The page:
On the other hand, if many of your investors use their co-sale rights, you can expect a dramatic change. A new investor with a majority can make a lot of weight. This weight continues to increase if he or she receives even more co-sale shares. If the investor receives the most shares of your company, that investor can replace all directors, partners, managers and other executives as often as they wish. Yet this is only the most pessimistic scenario. Important note that ROFR and co-sale rights may be reserved for large investors. Suppose XYZ Company is a start-up looking for capital. He sets up a business plan and talks with dozens of potential investors, many of whom are buying shares. XYZ Company makes sure to offer these shares with co-liability rights.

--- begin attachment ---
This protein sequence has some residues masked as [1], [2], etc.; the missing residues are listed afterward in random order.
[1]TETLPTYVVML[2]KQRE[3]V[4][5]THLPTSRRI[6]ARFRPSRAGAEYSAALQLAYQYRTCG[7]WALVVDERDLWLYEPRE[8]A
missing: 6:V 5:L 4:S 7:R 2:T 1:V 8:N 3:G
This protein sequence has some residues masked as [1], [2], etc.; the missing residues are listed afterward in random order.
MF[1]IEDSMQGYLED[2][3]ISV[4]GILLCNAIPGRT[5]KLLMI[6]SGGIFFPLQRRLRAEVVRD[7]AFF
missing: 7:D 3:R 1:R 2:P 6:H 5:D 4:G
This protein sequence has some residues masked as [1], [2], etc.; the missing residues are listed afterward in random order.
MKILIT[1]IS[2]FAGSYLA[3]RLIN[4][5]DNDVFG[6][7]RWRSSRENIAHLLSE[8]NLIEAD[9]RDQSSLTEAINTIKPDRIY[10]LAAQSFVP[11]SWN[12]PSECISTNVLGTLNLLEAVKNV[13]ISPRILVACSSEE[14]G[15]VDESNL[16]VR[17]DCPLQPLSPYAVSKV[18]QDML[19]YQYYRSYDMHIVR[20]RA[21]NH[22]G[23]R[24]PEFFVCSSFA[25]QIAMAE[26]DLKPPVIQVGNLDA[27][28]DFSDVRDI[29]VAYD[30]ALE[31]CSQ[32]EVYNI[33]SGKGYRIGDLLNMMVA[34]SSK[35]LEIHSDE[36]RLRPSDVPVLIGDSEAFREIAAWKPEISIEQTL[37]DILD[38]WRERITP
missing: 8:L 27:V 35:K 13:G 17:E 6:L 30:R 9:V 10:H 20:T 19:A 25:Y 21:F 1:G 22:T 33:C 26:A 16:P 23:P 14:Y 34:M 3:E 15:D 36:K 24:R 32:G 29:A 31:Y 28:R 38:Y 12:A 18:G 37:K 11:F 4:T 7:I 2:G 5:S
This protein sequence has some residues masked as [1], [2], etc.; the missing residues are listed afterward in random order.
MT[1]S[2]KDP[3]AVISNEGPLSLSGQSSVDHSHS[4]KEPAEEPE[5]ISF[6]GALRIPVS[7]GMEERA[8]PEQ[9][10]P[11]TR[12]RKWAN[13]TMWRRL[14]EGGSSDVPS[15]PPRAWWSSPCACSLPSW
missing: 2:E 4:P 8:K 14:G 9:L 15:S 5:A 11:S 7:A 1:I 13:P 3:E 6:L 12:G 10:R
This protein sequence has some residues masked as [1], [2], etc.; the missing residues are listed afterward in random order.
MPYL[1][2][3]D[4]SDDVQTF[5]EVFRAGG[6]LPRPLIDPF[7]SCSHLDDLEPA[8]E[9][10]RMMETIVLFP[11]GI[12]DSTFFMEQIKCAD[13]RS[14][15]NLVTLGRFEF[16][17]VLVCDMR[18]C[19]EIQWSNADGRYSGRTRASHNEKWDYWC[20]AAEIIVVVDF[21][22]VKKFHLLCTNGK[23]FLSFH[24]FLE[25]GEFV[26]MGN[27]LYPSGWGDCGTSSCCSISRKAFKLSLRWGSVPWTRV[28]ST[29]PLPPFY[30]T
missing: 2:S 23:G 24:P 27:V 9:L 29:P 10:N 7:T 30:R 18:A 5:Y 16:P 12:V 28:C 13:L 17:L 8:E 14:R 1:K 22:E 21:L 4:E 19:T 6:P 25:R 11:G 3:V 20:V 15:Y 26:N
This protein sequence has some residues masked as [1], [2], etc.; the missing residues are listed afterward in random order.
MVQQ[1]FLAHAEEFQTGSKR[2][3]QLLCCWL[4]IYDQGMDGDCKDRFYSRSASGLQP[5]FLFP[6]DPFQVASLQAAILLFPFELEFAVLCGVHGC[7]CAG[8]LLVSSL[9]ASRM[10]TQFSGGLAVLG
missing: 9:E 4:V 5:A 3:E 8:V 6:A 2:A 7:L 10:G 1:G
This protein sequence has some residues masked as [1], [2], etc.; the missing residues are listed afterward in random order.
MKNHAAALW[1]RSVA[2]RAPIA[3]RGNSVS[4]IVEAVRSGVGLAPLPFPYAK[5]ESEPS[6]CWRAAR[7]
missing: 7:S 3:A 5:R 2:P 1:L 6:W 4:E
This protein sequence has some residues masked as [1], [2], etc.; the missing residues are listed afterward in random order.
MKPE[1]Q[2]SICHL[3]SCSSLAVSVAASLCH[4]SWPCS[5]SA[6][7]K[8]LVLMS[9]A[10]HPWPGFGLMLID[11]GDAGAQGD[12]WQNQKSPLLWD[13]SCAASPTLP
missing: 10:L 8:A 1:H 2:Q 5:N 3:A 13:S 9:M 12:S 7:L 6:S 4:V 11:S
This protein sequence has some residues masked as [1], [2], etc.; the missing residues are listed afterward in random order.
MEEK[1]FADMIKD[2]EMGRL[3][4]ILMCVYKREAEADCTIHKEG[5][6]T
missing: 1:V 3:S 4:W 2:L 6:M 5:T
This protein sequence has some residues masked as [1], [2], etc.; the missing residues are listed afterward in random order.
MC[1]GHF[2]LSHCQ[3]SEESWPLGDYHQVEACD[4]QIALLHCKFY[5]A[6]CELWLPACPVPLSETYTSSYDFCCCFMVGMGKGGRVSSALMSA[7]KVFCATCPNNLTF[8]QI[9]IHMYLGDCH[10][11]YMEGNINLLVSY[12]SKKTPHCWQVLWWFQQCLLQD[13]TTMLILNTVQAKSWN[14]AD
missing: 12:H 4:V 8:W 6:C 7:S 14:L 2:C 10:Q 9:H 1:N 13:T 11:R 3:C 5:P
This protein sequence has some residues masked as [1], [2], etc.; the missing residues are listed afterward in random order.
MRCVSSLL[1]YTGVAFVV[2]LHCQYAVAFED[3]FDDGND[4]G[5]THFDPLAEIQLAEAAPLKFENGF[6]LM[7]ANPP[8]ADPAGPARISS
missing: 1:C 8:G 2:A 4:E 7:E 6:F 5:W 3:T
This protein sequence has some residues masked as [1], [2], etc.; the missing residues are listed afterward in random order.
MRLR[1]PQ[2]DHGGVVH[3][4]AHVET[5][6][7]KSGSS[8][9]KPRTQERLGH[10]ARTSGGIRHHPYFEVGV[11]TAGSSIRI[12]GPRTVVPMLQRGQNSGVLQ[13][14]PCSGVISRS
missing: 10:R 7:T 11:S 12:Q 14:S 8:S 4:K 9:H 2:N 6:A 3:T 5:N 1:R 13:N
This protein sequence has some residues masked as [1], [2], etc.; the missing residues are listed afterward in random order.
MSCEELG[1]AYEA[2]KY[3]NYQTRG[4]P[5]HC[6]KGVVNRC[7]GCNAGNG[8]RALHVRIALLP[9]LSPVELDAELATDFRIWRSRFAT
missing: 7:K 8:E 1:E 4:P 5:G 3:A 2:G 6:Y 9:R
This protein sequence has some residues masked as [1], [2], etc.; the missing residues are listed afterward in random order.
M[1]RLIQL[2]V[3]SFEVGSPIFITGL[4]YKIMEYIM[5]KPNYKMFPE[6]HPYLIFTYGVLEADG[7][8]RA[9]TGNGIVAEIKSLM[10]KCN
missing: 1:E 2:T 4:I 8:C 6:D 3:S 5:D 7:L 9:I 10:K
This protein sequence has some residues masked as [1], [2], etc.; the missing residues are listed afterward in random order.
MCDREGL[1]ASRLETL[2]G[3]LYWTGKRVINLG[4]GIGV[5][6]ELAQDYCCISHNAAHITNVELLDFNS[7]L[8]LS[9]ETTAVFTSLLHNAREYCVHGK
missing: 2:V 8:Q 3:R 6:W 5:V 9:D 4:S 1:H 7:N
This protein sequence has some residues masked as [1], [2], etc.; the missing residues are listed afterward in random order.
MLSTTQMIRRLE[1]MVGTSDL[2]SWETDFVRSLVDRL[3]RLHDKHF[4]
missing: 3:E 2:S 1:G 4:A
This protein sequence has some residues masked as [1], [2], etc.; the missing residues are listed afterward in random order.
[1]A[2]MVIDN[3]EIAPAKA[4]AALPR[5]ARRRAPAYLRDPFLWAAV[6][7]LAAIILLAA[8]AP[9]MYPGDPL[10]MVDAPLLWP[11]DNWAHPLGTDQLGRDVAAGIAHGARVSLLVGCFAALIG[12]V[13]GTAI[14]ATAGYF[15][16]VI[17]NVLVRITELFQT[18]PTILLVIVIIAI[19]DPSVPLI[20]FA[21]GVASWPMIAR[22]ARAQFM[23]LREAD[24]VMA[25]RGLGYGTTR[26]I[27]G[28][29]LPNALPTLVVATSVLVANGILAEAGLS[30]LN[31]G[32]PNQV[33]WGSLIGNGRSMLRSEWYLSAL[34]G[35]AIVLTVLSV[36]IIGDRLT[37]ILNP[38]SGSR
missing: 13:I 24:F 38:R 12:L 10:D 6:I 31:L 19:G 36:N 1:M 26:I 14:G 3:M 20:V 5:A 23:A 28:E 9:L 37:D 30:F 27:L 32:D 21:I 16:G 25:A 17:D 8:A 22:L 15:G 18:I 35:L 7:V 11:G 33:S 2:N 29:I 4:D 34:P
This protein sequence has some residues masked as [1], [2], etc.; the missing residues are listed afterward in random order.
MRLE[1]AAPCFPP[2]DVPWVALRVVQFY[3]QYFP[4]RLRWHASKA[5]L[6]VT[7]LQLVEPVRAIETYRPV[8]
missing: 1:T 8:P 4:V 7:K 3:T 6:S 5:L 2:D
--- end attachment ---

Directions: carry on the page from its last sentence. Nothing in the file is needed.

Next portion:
They also have a co-sale right, which allows them to sell their shares to the CUS for 15 $US and force them to buy up to 80 percent of the company instead of 50 percent. Some staff members and small investors may also have ROFR and co-sale rights, but others have not. In the event that [__________] proposes to transfer shares to the company, the company has the right to pre-empt the shares under the same conditions as the proposed transfer. If the company does not exercise its right of pre-emption, the owners of Preferred have a right of pre-emption (pro rata among the holders of Preferred) with regard to the proposed transfer. [The right to purchase unjustifiable shares is redistributed on a pro rata basis among the other legitimate holders of Preferred.] Insofar as the pre-emption rights are not exercised, preferred holders have the right to participate in proportion to the proposed transmission (as for the buyer and Preferred holders). . . .